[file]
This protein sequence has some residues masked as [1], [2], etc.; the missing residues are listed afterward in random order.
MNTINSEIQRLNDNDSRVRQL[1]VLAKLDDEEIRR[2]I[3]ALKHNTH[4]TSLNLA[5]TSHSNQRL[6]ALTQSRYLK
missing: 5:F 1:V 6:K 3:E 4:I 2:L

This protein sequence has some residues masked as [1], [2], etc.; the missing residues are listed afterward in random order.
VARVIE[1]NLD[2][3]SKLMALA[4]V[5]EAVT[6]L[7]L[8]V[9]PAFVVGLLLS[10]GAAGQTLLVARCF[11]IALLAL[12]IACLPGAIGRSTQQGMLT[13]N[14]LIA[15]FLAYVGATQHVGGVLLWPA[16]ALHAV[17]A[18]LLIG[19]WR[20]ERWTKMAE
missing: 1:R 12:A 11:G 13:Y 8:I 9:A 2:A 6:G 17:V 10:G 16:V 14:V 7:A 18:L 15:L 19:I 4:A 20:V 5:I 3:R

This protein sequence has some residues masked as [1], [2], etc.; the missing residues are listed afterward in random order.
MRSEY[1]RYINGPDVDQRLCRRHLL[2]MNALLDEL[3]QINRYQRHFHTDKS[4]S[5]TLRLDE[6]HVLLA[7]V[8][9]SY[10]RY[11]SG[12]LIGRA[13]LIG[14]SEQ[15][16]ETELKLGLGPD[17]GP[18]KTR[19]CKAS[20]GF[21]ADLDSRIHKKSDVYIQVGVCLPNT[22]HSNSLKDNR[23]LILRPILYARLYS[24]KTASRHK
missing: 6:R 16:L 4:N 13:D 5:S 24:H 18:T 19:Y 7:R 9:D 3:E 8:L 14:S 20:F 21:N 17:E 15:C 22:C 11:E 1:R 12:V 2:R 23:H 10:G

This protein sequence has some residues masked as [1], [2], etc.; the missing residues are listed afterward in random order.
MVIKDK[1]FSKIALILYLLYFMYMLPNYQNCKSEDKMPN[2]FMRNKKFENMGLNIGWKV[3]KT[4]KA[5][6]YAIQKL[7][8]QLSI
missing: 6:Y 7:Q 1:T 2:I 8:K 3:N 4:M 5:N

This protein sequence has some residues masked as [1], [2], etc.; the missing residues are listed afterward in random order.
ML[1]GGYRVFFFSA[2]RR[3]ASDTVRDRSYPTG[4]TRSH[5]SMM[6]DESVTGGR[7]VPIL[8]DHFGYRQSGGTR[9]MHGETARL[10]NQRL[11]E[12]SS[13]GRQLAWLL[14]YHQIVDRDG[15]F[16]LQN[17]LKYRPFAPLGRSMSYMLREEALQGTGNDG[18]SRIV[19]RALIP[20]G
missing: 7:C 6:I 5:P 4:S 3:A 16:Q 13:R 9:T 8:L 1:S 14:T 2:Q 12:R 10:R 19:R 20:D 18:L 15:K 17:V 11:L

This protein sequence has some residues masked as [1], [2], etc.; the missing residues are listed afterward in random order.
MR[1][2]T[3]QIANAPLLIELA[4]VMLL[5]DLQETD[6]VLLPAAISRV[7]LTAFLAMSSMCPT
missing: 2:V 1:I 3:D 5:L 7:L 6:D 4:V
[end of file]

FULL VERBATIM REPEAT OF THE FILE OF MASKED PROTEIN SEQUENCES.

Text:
This protein sequence has some residues masked as [1], [2], etc.; the missing residues are listed afterward in random order.
MNTINSEIQRLNDNDSRVRQL[1]VLAKLDDEEIRR[2]I[3]ALKHNTH[4]TSLNLA[5]TSHSNQRL[6]ALTQSRYLK
missing: 5:F 1:V 6:K 3:E 4:I 2:L

This protein sequence has some residues masked as [1], [2], etc.; the missing residues are listed afterward in random order.
VARVIE[1]NLD[2][3]SKLMALA[4]V[5]EAVT[6]L[7]L[8]V[9]PAFVVGLLLS[10]GAAGQTLLVARCF[11]IALLAL[12]IACLPGAIGRSTQQGMLT[13]N[14]LIA[15]FLAYVGATQHVGGVLLWPA[16]ALHAV[17]A[18]LLIG[19]WR[20]ERWTKMAE
missing: 1:R 12:A 11:G 13:Y 8:I 9:A 2:A 6:G 17:V 10:G 16:V 14:V 7:A 18:L 15:L 19:I 4:A 20:V 5:I 3:R

This protein sequence has some residues masked as [1], [2], etc.; the missing residues are listed afterward in random order.
MRSEY[1]RYINGPDVDQRLCRRHLL[2]MNALLDEL[3]QINRYQRHFHTDKS[4]S[5]TLRLDE[6]HVLLA[7]V[8][9]SY[10]RY[11]SG[12]LIGRA[13]LIG[14]SEQ[15][16]ETELKLGLGPD[17]GP[18]KTR[19]CKAS[20]GF[21]ADLDSRIHKKSDVYIQVGVCLPNT[22]HSNSLKDNR[23]LILRPILYARLYS[24]KTASRHK
missing: 6:R 16:L 4:N 13:D 5:S 24:H 18:T 19:Y 7:R 9:D 3:E 8:L 14:S 20:F 21:N 17:E 15:C 22:C 11:E 1:R 12:V 2:R 23:H 10:G

This protein sequence has some residues masked as [1], [2], etc.; the missing residues are listed afterward in random order.
MVIKDK[1]FSKIALILYLLYFMYMLPNYQNCKSEDKMPN[2]FMRNKKFENMGLNIGWKV[3]KT[4]KA[5][6]YAIQKL[7][8]QLSI
missing: 6:Y 7:Q 1:T 2:I 8:K 3:N 4:M 5:N

This protein sequence has some residues masked as [1], [2], etc.; the missing residues are listed afterward in random order.
ML[1]GGYRVFFFSA[2]RR[3]ASDTVRDRSYPTG[4]TRSH[5]SMM[6]DESVTGGR[7]VPIL[8]DHFGYRQSGGTR[9]MHGETARL[10]NQRL[11]E[12]SS[13]GRQLAWLL[14]YHQIVDRDG[15]F[16]LQN[17]LKYRPFAPLGRSMSYMLREEALQGTGNDG[18]SRIV[19]RALIP[20]G
missing: 7:C 6:I 5:P 4:S 3:A 16:Q 13:R 9:T 8:L 1:S 14:T 2:Q 12:R 10:R 19:R 20:D 18:L 15:K 17:V 11:L

This protein sequence has some residues masked as [1], [2], etc.; the missing residues are listed afterward in random order.
MR[1][2]T[3]QIANAPLLIELA[4]VMLL[5]DLQETD[6]VLLPAAISRV[7]LTAFLAMSSMCPT
missing: 2:V 1:I 3:D 5:L 7:L 6:D 4:V